Sónar is one of those achingly hip festivals that, bored of its sunny Spanish shores, feels the need to globe-trot in the off season.
Since first peddling its electrowares in Barcelona back in 1994, it has moved all over the place, and continues to sprout up across Latin America, tonight dropping anchor in the Colombian capital, after appearances in Chile, Argentina, Brazil, and Uruguay.
While I’m no die-hard aficionado of arpeggiators, I am a complete sucker for drinking on a Monday. And with a line-up boasting Hot Chip and Bomba Estéreo, and headlined at silly-o-clock by The Chemical Brothers, I took the plunge. I donned a particularly loud shirt and got myself to Corferias, the convention centre that looks like Brasilia, where all the frivolity was kicking off.
Among the myriad DJs and bands were British garage group Gorgon City, who are merry enough. They get folks moving about with that ubiquitously du-jour mash-up of reverberated vocals and pounding beats, which while not totally my cup of tea, is doing the trick tonight. 2014’s hit “Ready For Your Love” obviously gets people in the groove.
Next up is Hot Chip, who are - as per usual - a hoot. “Over and Over” is a standout, with charmingly gawky frontman Alexis Taylor prancing about in fireman’s hat for reasons that don’t make themselves clear.
They don’t carry the same heft here as they do back home, but they’ve won hatfuls of fans over by the end. “One Life Stand” and “Ready for the Floor” are mostly to thank for that. I get weird looks for singing every word to their cover of Bruce Springsteen’s "Dancing in the Dark” - closing out their stint - which I make no apologies for. Normally when I go to a gig, I spend the whole time hoping whatever band it is will play Blur songs. This is probably as close as I’ll get to that eventuality.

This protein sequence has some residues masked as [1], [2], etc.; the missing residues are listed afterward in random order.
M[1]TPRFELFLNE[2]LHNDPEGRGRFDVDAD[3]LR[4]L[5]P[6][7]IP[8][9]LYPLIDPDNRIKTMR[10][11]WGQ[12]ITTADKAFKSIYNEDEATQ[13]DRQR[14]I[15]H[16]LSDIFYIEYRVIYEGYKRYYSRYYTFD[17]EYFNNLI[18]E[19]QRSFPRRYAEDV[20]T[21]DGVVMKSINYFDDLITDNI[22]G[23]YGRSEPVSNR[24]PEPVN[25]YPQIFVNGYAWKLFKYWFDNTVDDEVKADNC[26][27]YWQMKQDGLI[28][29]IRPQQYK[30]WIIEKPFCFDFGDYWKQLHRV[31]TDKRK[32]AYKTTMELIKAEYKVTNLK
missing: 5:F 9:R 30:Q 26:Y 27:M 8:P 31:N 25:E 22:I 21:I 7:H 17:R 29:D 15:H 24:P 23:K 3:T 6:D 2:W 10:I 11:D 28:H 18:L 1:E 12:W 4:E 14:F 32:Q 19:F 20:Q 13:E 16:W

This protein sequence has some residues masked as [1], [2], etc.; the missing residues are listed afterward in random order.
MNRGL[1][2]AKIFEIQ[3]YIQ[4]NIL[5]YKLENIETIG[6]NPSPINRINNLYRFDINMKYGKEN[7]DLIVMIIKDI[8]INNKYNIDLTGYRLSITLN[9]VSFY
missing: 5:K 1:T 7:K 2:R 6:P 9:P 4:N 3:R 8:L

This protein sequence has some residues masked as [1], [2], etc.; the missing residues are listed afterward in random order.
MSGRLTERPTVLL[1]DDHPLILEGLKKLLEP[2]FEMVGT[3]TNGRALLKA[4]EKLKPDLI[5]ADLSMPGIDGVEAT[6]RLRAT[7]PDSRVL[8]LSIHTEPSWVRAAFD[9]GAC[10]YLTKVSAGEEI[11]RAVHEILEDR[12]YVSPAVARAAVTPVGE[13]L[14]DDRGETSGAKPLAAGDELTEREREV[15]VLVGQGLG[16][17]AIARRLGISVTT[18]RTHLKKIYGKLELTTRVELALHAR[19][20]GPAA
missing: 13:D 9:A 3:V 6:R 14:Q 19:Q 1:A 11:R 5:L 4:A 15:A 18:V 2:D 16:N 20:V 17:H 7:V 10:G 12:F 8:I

Bomba Estéreo, on home turf, are a delight. They rattle through the hits and engage the bejeezus out of everyone. Being a sultry Brit, it's a touch disarming to compare the relative indifference to Hot Chip with the elation these Bogotanos incite. Now I understand what it feels like to be The Courteeners.
“Fuego”, their big’n, is a right rattlesnake; all snarl and snap. Their more psychadelic ouvre also gets a run-out, which provided some respite between talismanic lead singer Liliana Saumet’s pugilistic wails. It’s cracking to see them picking up fans globally - they released their latest record, this year’s Amanecer, on Sony - though given their status here a case can be made for hunkering down in Bogota.
Keeping up the tempo were headliners The Chemical Brothers, who get everyone titting about in a bleepy two-hour freakout. It’s their first time here in god-knows-how-long and it shows. The crowd are absolutely bonkers for them, and the duo deliver. Taking to the lazer-lined stage at 1am, long after everyone is plastered, and opening with the brilliantly frantic “Hey Boy Hey Girl”, the Manchester two-piece’s set never lets up.
New tracks “Go” and “Some Times I Feel So Deserted” sit alongside their classics well, even if they aren’t quite so unhinged. “Do It Again” is a study in unabashed pogoing. My compañero wonders aloud if he has epilepsy, which if it were the case would be a smidgen too little, too late.
Once they scuttle off, after a barnstorming encore taking in, among other belters, “The Golden Path”, “Galvanize”, and “Block Rockin’ Beats”, some crowds stick around for DJs playing bleeps but I’m beat. It’s 3am and the altitude makes me light-headed. That and because I danced like a loon all evening, which in fairness, is all I and anyone else in attendance wanted to do.
Sónar’s stock in trade is boutique-feeling mega-bashes, and tonight a bunch of coiffed and trendy Colombians approved wholeheartedly.